Objectives To investigate if magnetic resonance imaging (MRI) influences male reproductive hormones. The use of MRI is increasing around the world and the possible adverse effects on reproductive health of electromagnetic fields (EMF) in MRI are not previously studied. Previous articles have suggested that radio frequency (RF) electromagnetic fields may influence on male reproductive hormones follicle stimulating hormone (FSH) and luteinizing hormone (LH), and that this may cause reduced sperm quality.
Methods A randomised balanced cross-over study using real and sham MRI scan among 24 healthy male volunteers were conducted. Serum-blood samples of Inhibin B, testosterone, LH, FSH, sex-hormone binding globulin, oestrogen, prolactin and thyreotropine were taken immediately before and after the different scans and at a control session without any scan. Questionnaire data was gathered regarding possible confounding factors among the participants at each session. The RF EMF exposure caused by the MRI scanner was described as RF estimates for each sequence driven during the scan.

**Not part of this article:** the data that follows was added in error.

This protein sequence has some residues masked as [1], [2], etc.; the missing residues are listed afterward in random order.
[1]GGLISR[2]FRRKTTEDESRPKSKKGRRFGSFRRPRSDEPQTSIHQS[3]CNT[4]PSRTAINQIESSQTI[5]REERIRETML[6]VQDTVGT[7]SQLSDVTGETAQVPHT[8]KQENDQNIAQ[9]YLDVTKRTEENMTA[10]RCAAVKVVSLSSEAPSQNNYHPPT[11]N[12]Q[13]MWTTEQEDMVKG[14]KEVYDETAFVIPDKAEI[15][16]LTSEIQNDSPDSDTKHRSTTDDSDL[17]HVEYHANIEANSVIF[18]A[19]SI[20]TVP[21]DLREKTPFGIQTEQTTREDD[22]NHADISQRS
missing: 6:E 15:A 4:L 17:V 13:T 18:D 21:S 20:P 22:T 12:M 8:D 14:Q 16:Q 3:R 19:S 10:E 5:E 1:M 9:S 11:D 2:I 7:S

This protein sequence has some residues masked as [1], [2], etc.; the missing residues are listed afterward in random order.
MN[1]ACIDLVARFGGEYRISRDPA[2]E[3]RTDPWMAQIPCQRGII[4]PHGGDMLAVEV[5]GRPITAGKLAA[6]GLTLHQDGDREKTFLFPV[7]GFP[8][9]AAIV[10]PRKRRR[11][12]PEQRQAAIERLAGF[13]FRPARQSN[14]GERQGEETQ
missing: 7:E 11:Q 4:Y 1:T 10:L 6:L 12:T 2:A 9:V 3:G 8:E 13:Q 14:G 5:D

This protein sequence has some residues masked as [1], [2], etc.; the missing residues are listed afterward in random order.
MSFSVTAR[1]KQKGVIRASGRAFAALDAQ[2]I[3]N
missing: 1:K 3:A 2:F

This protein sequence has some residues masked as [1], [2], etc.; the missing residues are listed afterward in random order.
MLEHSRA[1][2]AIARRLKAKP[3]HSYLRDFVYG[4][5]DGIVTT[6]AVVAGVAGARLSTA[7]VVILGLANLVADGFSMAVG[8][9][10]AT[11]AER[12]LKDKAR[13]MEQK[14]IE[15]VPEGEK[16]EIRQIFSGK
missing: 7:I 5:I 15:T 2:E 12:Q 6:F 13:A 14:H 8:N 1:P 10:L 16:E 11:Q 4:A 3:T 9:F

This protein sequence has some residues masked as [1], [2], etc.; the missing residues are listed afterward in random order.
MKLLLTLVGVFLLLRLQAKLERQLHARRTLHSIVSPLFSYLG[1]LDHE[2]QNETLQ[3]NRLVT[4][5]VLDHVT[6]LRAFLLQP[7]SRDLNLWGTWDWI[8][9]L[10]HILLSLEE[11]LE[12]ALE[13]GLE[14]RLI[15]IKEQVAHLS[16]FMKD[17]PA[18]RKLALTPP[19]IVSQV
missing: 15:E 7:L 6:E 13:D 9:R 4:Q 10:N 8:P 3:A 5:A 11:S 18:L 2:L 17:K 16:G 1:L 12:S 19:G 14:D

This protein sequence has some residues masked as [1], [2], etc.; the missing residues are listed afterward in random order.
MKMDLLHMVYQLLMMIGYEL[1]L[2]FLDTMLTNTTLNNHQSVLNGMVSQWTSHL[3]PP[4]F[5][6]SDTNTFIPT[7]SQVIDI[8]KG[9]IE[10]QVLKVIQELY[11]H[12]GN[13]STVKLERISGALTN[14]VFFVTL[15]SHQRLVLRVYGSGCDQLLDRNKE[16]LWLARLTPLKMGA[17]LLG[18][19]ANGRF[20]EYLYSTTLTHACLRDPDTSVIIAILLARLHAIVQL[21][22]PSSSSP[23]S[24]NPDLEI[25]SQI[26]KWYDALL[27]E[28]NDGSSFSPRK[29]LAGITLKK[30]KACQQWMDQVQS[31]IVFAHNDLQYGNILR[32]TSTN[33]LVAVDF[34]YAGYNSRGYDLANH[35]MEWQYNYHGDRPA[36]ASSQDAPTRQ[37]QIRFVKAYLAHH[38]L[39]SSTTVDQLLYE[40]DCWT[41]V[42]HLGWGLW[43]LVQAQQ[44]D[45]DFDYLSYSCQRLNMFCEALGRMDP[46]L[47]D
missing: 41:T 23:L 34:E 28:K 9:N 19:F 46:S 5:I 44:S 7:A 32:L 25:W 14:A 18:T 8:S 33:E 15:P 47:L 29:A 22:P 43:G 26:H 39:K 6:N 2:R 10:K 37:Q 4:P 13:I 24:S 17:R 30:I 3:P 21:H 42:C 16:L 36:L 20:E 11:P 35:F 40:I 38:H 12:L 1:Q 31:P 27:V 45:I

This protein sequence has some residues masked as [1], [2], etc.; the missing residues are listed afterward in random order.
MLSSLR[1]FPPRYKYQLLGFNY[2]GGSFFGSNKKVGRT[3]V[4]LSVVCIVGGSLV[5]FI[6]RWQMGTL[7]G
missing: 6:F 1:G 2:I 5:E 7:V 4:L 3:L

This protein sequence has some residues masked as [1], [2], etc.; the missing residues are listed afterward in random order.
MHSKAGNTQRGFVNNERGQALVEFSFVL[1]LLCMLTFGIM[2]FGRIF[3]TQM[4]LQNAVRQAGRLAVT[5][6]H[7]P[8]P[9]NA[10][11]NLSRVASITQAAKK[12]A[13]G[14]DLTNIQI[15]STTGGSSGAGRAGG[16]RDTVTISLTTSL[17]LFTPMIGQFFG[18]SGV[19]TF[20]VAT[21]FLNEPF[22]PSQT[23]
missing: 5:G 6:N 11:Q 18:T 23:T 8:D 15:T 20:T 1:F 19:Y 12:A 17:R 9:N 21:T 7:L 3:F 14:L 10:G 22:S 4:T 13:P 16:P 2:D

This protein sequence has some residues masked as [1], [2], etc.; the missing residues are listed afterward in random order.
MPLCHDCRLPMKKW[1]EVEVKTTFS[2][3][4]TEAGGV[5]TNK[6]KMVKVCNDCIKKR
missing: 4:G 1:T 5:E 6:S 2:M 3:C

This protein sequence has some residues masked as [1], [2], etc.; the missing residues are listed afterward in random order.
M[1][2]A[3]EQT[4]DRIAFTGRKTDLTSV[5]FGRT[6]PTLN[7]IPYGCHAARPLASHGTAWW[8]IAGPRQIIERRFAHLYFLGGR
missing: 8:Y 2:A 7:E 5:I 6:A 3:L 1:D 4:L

Results When investigating the hormone levels immediately before and immediately after the scan we found no differences, neither in the MRI scan setting nor in the sham setting. We also investigated if the hormones changed differently in the MRI setting versus the sham setting, but found no differences. We could neither find an effect after 11 days, which was the average number of days between the different sessions.
Conclusion EMF exposure during a MRI did not cause changes in male reproductive hormones. Adverse effects on other endpoints than male reproduction or possible chronic effect of multiple MRI scans have not been investigated in this study. To evaluate this, further studies should be carried out.
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